Eat & DrinkFeaturesRadar: Openings


By guruscottyMay 31, 2022June 2nd, 2022No Comments


The former Herencia space has been lightened up with warm woods and lots of texture. Photo by Meda Kessler

Cork & Pig Tavern redefines comfort food

The Fort Worth location opened in 2016 but closed four years later. We still miss it. But the Shops of Southlake location brings back good memories of a well-rounded menu of American classics along with wood-fired pizzas, and there’s a nod to Fort Worth from the So. 7th margarita, pictured, on the cocktails list. The former Herencia location is inviting, with dark woods and walls of windows. The small bar has been lively on each of our visits and the patio tolerable even on sizzling days, thanks to large overhead fans. If you’re looking for a light meal, opt for the smoked salmon and a glass of white pinot from Oregon. The flaky fish is served with slices of crusty bread and tartar sauce. A heartier entree is the wood-grilled pork chop, cooked perfectly and served with a bourbon sauce.

For a side, we skipped the carbs in favor of C&P’s Caesar salad. Instead of a more traditional pizza, we opted for the pastrami pie, which was a bit heavy with the pickles on top, but it tasted even better the next day. Add the banana cream pie with its nutty crust to chef Felipe Armenta’s long list of excellent baked goods. Brunch includes West Texas Biscuits & Gravy and Banana Oatmeal Pancakes.

Shops of Southlake, 1431 E. Southlake Blvd., 817-865-6464,

Smoked salmon, served with crusty bread and tartar sauce, makes for a satisfying meal. Photo by Meda Kessler

Platters, rather than plates, are the serving dishes of choice at Stella especially for entrees such as the veal Milanese. Photo by Meda Kessler

Stella Ristorante Italiano: It’s a dinner party

Reservations are highly recommended for the small space, which opened in April. Even bar seats fill quickly. Italy native and owner Paola Pedrignani is a veteran restaurateur from New York City, who doesn’t hesitate to pitch in with service. Don’t go for a quiet, intimate experience — expect a party instead. There’s a lot of chatter, singing and music. But the elbow-to-elbow seating works, and the people-watching is excellent. We started with octopus carpaccio, delicate slices simply dressed in EVOO and topped with arugula, pink peppercorns and shaved Parmigiano, and ended with a bowl of gelato that could have fed three. For the main course, our veal Milanese came with a healthy serving of ripe cherry tomatoes and slices of red onion, and the housemade pasta is worth every calorie. We recommend spaghetti with shrimp in a creamy lemon sauce and the penne vodka with bits of Italian bacon; servings are generous. Pizzas range from a classic Margherita to “gourmet” pies, some with shaved truffles. The wine list leans Italian with several options by the glass.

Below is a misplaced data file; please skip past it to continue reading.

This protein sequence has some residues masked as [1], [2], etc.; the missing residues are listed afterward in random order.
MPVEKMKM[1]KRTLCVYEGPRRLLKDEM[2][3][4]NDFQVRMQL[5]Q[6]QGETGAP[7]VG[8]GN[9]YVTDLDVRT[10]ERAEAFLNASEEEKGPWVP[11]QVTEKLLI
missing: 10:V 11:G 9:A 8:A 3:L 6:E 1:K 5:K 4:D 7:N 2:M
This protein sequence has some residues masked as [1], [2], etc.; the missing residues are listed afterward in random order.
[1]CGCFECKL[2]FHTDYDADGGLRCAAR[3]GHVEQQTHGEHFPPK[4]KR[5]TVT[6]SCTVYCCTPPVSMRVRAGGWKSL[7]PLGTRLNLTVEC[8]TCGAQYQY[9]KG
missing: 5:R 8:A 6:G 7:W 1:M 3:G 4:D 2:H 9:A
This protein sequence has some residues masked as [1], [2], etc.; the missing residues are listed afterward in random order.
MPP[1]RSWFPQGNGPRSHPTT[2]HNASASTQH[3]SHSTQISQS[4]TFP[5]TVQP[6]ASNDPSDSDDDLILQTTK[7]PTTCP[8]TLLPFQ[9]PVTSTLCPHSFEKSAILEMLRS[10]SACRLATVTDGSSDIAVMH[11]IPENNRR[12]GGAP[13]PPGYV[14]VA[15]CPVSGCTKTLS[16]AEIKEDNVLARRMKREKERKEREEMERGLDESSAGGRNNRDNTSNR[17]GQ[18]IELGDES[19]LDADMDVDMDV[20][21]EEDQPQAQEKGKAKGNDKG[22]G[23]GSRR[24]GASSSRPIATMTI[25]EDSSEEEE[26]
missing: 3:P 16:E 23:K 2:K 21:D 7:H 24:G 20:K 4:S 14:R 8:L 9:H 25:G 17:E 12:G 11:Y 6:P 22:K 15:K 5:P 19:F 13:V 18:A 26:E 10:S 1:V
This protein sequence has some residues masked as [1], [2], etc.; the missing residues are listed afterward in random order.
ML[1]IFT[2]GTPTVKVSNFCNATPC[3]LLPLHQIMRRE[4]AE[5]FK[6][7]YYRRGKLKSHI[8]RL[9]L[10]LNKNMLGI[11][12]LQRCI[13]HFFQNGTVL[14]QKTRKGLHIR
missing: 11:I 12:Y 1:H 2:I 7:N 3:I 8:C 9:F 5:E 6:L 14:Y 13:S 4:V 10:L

Southlake Town Square, 242 State St., 817-912-1588,

Lili’s Bistro returns with the new and the familiar

Closed since mid-February, this Magnolia Avenue staple is back with old favorites (yes, the Gorgonzola fries and turkey burger made the cut) and new menu items. Some dishes that were occasional specials have earned a permanent spot on the menu (don’t miss the Double Duck Gumbo with wild rice). The interior also has been refreshed with more memorabilia of Fort Worth icons such as Mrs Baird’s. Live local music returns, too, Wednesday through Saturday.

1310 W. Magnolia Ave., Fort Worth, 817-877-0700,

New at Lili’s are the fried green tomatoes topped with a generous scoop of shrimp remoulade. Photo by Meda Kessler